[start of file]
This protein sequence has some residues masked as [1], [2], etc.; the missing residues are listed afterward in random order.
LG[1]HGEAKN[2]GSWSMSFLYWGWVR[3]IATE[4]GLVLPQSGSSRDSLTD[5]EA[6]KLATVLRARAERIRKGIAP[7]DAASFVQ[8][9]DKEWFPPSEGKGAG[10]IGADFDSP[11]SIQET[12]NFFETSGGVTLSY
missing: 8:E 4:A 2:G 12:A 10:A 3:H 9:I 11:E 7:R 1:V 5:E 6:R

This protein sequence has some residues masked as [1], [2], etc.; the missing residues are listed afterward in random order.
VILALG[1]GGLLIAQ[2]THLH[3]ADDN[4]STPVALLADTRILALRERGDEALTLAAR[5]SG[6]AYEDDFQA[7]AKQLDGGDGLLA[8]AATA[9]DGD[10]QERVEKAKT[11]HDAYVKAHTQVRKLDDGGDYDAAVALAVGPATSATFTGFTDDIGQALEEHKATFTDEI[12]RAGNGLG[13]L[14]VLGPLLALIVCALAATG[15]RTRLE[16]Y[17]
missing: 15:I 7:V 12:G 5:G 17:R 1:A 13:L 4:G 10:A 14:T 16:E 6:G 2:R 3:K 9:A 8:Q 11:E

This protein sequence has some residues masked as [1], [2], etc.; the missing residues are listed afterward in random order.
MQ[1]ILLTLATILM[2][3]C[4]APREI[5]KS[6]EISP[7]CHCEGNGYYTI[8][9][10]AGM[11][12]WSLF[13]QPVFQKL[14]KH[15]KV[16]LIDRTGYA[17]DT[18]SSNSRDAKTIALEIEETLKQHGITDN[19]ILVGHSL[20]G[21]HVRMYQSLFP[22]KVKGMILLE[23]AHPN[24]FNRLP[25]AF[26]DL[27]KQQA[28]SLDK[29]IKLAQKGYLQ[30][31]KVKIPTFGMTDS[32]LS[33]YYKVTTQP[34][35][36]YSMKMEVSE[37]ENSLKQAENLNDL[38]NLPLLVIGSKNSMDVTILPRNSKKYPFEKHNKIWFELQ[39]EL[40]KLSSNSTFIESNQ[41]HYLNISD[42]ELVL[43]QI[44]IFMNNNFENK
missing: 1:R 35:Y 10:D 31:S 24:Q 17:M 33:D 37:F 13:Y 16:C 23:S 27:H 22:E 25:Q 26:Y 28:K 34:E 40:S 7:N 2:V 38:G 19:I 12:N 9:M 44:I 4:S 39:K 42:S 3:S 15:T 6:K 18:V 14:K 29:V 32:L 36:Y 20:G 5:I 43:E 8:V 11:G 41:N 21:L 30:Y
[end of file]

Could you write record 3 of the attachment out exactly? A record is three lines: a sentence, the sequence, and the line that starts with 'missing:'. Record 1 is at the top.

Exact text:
This protein sequence has some residues masked as [1], [2], etc.; the missing residues are listed afterward in random order.
MQ[1]ILLTLATILM[2][3]C[4]APREI[5]KS[6]EISP[7]CHCEGNGYYTI[8][9][10]AGM[11][12]WSLF[13]QPVFQKL[14]KH[15]KV[16]LIDRTGYA[17]DT[18]SSNSRDAKTIALEIEETLKQHGITDN[19]ILVGHSL[20]G[21]HVRMYQSLFP[22]KVKGMILLE[23]AHPN[24]FNRLP[25]AF[26]DL[27]KQQA[28]SLDK[29]IKLAQKGYLQ[30][31]KVKIPTFGMTDS[32]LS[33]YYKVTTQP[34][35][36]YSMKMEVSE[37]ENSLKQAENLNDL[38]NLPLLVIGSKNSMDVTILPRNSKKYPFEKHNKIWFELQ[39]EL[40]KLSSNSTFIESNQ[41]HYLNISD[42]ELVL[43]QI[44]IFMNNNFENK
missing: 1:R 35:Y 10:D 31:S 24:Q 17:M 33:D 37:F 13:Y 16:C 23:S 27:H 22:E 25:Q 26:Y 28:K 34:E 40:S 7:N 2:V 38:G 19:I 12:N 9:M 44:I 4:S 39:K 42:S 3:S 15:T 6:K 18:V 14:K 29:V 32:L 36:Y 20:G 5:I 43:E 8:V 11:G 41:N 21:L 30:Y